Sunday, May 10, 2009


"A boat is a hole in the water you throw money into."
"Bluewater cruising is doing boat work in exotic places."

Laura and I were down at the boat polishing brass and oiling wood last weekend. That was before Tom rafted up beside me with the Naomi. Tom's into serious boat work.
I'd gone over to the boat on Saturday with the idea of reading my Captain Bolitho book about square riggers, drinking Kona coffee and eating macadamia nuts left over from our sail back from Hawaii last year. That and shooting the shit.
We did that. He was lying on the other salon seat reading a Reeman destroyer novel. The chocolate coated macadamia nuts were between us. Laura had mother's day with her family Sunay so we'd decided not to go on the Mother's Day bike run with the Greater Vancouver Motorcycle Club.
He'd re wired the old depth sounder in the afternoon and concluded "one boat job a day is pushing it." It had started with me asking him to help with the wiring on the new unit when he showed me there was nothing wrong with the old unit. Just a crack in a broken wire in the housing. So that was the chore for the day. I made a run on the bike to A&W for a burgers and fries and the incomparable deep fried onion rings. After that we'd gone back to reading and drinking the last of the Kona coffee.
I was pleased that we had hot water, the heater was going. Naomi was tied up next to mine after he'd made the trip from Steveston. At night he went back on his boat and I slept peacefully in mine. Ahhh. The bliss of boat world!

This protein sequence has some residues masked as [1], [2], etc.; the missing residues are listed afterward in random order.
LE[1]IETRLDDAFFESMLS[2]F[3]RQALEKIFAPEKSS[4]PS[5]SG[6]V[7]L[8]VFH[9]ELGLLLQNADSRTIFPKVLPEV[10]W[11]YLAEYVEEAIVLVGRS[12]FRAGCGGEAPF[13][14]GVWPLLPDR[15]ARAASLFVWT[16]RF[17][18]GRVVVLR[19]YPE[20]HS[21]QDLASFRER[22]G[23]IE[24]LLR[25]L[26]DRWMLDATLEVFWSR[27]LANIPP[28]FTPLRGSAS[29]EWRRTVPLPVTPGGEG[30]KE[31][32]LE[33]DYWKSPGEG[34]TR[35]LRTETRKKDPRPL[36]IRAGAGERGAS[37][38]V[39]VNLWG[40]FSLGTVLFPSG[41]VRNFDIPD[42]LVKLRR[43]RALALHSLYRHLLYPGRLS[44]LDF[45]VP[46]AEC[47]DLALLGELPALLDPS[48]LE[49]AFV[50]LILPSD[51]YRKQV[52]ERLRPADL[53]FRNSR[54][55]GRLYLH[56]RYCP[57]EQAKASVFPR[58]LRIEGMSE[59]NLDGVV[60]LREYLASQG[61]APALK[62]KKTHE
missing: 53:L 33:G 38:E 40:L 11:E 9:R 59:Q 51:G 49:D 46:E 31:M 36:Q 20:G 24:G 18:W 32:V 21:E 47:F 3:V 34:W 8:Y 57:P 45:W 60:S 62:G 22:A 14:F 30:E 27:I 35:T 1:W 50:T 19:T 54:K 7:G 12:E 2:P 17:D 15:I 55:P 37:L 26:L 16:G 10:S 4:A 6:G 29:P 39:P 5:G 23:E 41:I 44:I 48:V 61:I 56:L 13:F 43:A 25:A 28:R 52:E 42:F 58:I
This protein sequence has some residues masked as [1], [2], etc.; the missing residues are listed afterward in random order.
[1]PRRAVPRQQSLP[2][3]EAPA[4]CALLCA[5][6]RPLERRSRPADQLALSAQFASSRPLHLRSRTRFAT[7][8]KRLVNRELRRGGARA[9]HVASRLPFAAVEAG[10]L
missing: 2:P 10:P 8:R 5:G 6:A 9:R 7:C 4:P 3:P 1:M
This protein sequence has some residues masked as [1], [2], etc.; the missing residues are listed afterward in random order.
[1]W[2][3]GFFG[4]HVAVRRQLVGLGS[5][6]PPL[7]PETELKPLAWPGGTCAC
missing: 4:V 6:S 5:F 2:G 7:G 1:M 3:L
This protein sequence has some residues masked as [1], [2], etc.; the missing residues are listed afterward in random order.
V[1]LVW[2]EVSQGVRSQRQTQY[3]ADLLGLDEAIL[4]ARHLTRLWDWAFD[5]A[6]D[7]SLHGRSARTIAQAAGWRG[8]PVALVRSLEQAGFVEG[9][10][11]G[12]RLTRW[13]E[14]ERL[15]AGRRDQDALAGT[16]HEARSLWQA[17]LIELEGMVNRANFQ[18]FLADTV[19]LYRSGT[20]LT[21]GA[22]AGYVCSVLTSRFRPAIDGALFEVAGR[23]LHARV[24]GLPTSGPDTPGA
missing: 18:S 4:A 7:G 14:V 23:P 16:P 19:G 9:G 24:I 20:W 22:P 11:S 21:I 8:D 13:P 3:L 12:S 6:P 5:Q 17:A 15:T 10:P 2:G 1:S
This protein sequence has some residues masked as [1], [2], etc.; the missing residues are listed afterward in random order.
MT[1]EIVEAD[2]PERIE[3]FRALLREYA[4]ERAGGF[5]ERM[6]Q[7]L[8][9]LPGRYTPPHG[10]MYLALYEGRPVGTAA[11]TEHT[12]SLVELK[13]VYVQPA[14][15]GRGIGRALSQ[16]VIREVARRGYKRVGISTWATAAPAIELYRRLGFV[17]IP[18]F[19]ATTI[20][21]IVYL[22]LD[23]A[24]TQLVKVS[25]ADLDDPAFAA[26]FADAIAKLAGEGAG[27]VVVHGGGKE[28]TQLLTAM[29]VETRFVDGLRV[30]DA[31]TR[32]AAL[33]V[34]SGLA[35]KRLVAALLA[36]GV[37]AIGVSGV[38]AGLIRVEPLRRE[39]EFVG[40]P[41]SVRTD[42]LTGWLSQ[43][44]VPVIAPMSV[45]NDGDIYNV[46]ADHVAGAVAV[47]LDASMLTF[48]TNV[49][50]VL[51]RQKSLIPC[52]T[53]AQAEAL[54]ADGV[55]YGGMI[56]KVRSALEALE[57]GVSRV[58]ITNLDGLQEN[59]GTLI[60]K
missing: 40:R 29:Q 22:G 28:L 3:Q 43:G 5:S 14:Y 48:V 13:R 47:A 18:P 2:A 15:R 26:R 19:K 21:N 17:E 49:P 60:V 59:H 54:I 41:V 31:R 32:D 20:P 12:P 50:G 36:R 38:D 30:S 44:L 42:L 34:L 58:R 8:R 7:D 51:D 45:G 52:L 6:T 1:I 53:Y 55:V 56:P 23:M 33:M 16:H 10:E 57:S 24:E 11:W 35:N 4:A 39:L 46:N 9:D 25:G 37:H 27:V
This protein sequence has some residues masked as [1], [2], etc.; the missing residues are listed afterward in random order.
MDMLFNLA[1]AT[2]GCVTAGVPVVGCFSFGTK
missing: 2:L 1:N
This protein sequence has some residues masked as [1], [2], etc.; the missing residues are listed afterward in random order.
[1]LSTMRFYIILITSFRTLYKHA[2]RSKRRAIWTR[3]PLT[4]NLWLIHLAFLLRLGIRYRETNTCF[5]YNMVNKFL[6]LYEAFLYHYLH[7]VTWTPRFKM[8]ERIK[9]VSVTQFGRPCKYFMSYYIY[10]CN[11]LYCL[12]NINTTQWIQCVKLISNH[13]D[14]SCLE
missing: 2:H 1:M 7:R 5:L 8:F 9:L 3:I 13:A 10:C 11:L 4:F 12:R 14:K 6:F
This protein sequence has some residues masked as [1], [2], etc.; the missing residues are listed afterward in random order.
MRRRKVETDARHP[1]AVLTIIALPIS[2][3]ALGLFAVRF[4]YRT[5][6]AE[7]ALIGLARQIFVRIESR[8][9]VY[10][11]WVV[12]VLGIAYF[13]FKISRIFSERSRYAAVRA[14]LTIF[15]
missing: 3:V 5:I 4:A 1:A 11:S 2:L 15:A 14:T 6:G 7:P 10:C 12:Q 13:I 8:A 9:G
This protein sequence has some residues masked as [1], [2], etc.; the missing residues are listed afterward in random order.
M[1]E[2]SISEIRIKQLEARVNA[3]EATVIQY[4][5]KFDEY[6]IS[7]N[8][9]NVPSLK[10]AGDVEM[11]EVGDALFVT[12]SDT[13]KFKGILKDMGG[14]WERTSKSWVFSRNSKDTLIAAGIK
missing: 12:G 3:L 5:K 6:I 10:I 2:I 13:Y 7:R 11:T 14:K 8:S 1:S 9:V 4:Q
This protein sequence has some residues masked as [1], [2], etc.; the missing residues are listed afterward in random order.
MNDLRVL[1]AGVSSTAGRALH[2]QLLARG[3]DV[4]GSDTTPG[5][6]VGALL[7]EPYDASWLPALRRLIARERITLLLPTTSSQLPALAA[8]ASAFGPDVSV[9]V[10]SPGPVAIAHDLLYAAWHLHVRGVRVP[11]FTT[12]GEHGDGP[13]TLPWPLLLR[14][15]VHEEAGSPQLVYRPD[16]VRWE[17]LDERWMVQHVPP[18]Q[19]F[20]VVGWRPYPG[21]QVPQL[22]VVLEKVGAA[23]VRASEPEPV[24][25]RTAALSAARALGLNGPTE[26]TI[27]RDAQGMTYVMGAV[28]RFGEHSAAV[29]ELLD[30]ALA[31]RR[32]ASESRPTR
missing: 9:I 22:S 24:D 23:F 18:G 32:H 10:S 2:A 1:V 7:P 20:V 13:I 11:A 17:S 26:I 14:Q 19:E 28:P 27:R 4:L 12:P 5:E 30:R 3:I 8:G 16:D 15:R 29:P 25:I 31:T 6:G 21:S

Morning: My head doesn't work.
So I cross over to the Naomi.
Bang, bang, bang.
Tom appears bleary eyed, toussled hair, t shirt and god awful old man shorts, legs and bare feet.
"What is it?"
"My head doesn't work."
"Why didn't you piss in the sink?"
"I don't need to piss. I need to use your head."
"It's leaking."
"I want to do that too."
So he opened valves and water sprayed throughout the head while I relieved myself.

"Good, " I said. "Got any coffee?"
"I'm out of coffee."

So we had Tom's coffee on my boat. "JD, my French chef friend thinks this coffee is great."
"It is. I like the Fair Trade coffee," I said. "I don't think we're going to make it to church."
"Where two or more are gathered," Tom replied.
I pulled down the Book of Common prayer, began reading the Morning Service. When I was half way through, after the second Our Father, I passed it to Tom and he finished it."

"I dreamed of a solution to your mast," he said. " We can get a foot manufactured and bolt it in to the keel rather than having it welded in. Your friend Barry could make it."
"Barry of Barry and Andria.?"
Tom explained the whole concept and drew pictures.
"We're go see Barry now. " he said.
"I thought we'd have breakfast."
"I want to go to PopEyes used marine store to get the valve to stop the leak in my head. Barry's welding shop is right there in Mosquito Creek."
We walked up the dock and got in his beamer. "I should have brought another helmut for the bike, " I said.
"What's the matter, don't like my beamer. You're going to really like my new Jaguar. The girls are going to like it too."
"What's wrong with it."
"Just old. Like your boat. How old is the GIRI anyway."
"21, old enough to vote."

We drove to Mosquito Creek Marina. The First Nations folk had really fixed it up. They'd got a gift shop there now, everything was freshly painted.